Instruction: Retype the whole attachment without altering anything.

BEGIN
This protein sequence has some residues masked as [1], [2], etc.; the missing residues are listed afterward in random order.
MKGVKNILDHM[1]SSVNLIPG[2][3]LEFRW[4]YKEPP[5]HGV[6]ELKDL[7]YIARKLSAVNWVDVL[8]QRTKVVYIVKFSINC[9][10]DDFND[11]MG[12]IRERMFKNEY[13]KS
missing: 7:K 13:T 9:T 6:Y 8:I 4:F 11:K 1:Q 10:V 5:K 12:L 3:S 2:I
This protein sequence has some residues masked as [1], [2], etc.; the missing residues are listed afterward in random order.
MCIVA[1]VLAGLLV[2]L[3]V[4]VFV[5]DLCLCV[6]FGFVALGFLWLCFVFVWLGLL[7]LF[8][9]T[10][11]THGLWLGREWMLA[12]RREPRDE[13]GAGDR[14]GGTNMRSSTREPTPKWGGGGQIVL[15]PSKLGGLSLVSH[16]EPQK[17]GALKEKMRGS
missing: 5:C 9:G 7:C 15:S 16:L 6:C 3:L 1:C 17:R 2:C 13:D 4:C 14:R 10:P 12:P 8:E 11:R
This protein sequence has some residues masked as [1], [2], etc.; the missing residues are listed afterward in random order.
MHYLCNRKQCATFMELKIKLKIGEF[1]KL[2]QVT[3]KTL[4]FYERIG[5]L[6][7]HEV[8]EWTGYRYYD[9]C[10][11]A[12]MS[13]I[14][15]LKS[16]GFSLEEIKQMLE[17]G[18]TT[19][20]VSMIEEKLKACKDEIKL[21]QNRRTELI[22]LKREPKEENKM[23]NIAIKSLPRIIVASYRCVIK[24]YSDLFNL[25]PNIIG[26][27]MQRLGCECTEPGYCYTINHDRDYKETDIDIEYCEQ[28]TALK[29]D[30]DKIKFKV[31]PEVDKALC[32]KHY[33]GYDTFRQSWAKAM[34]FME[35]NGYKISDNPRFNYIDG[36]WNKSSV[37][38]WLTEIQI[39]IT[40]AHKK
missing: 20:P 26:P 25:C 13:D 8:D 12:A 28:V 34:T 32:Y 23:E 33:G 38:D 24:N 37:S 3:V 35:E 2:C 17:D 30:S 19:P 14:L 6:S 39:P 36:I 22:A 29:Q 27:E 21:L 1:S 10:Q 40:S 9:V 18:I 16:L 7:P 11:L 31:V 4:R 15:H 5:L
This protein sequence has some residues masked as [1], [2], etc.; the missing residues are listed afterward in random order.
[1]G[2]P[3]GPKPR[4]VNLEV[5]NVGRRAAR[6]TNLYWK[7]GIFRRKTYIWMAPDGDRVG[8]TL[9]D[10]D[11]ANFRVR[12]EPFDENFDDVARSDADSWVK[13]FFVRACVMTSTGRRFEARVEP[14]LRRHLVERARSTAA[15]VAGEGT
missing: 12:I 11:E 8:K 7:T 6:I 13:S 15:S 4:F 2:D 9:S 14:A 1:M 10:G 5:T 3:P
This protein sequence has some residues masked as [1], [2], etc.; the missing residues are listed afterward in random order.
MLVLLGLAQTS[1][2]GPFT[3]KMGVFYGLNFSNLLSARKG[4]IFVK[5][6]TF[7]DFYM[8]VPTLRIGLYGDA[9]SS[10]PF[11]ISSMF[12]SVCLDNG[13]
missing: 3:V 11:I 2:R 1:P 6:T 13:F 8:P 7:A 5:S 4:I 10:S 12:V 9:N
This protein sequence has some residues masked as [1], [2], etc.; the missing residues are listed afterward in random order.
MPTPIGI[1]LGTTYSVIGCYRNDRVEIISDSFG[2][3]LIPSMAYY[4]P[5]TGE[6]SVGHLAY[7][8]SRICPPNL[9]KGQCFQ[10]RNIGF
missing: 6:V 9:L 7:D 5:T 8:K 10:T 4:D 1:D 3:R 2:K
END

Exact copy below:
This protein sequence has some residues masked as [1], [2], etc.; the missing residues are listed afterward in random order.
MKGVKNILDHM[1]SSVNLIPG[2][3]LEFRW[4]YKEPP[5]HGV[6]ELKDL[7]YIARKLSAVNWVDVL[8]QRTKVVYIVKFSINC[9][10]DDFND[11]MG[12]IRERMFKNEY[13]KS
missing: 7:K 13:T 9:T 6:Y 8:I 4:F 11:K 1:Q 10:V 5:K 12:L 3:S 2:I
This protein sequence has some residues masked as [1], [2], etc.; the missing residues are listed afterward in random order.
MCIVA[1]VLAGLLV[2]L[3]V[4]VFV[5]DLCLCV[6]FGFVALGFLWLCFVFVWLGLL[7]LF[8][9]T[10][11]THGLWLGREWMLA[12]RREPRDE[13]GAGDR[14]GGTNMRSSTREPTPKWGGGGQIVL[15]PSKLGGLSLVSH[16]EPQK[17]GALKEKMRGS
missing: 5:C 9:G 7:C 15:S 16:L 6:C 3:L 1:C 17:R 2:C 13:D 4:C 14:R 10:P 12:P 8:E 11:R
This protein sequence has some residues masked as [1], [2], etc.; the missing residues are listed afterward in random order.
MHYLCNRKQCATFMELKIKLKIGEF[1]KL[2]QVT[3]KTL[4]FYERIG[5]L[6][7]HEV[8]EWTGYRYYD[9]C[10][11]A[12]MS[13]I[14][15]LKS[16]GFSLEEIKQMLE[17]G[18]TT[19][20]VSMIEEKLKACKDEIKL[21]QNRRTELI[22]LKREPKEENKM[23]NIAIKSLPRIIVASYRCVIK[24]YSDLFNL[25]PNIIG[26][27]MQRLGCECTEPGYCYTINHDRDYKETDIDIEYCEQ[28]TALK[29]D[30]DKIKFKV[31]PEVDKALC[32]KHY[33]GYDTFRQSWAKAM[34]FME[35]NGYKISDNPRFNYIDG[36]WNKSSV[37][38]WLTEIQI[39]IT[40]AHKK
missing: 20:P 26:P 25:C 13:D 8:D 12:A 28:V 34:T 32:Y 23:E 33:G 38:D 24:N 37:S 3:V 35:E 2:C 17:D 30:S 19:P 14:L 6:S 39:P 36:I 22:A 29:Q 27:E 21:L 1:S 10:Q 40:S 9:V 18:I 16:L 7:P 11:L 31:V 4:R 15:H 5:L
This protein sequence has some residues masked as [1], [2], etc.; the missing residues are listed afterward in random order.
[1]G[2]P[3]GPKPR[4]VNLEV[5]NVGRRAAR[6]TNLYWK[7]GIFRRKTYIWMAPDGDRVG[8]TL[9]D[10]D[11]ANFRVR[12]EPFDENFDDVARSDADSWVK[13]FFVRACVMTSTGRRFEARVEP[14]LRRHLVERARSTAA[15]VAGEGT
missing: 12:I 11:E 8:K 7:T 6:I 13:S 15:S 4:F 2:D 9:S 14:A 1:M 10:G 5:T 3:P
This protein sequence has some residues masked as [1], [2], etc.; the missing residues are listed afterward in random order.
MLVLLGLAQTS[1][2]GPFT[3]KMGVFYGLNFSNLLSARKG[4]IFVK[5][6]TF[7]DFYM[8]VPTLRIGLYGDA[9]SS[10]PF[11]ISSMF[12]SVCLDNG[13]
missing: 3:V 11:I 2:R 1:P 6:T 13:F 8:P 7:A 5:S 4:I 10:S 12:V 9:N
This protein sequence has some residues masked as [1], [2], etc.; the missing residues are listed afterward in random order.
MPTPIGI[1]LGTTYSVIGCYRNDRVEIISDSFG[2][3]LIPSMAYY[4]P[5]TGE[6]SVGHLAY[7][8]SRICPPNL[9]KGQCFQ[10]RNIGF
missing: 6:V 9:L 7:D 5:T 8:K 10:T 4:D 1:D 3:R 2:K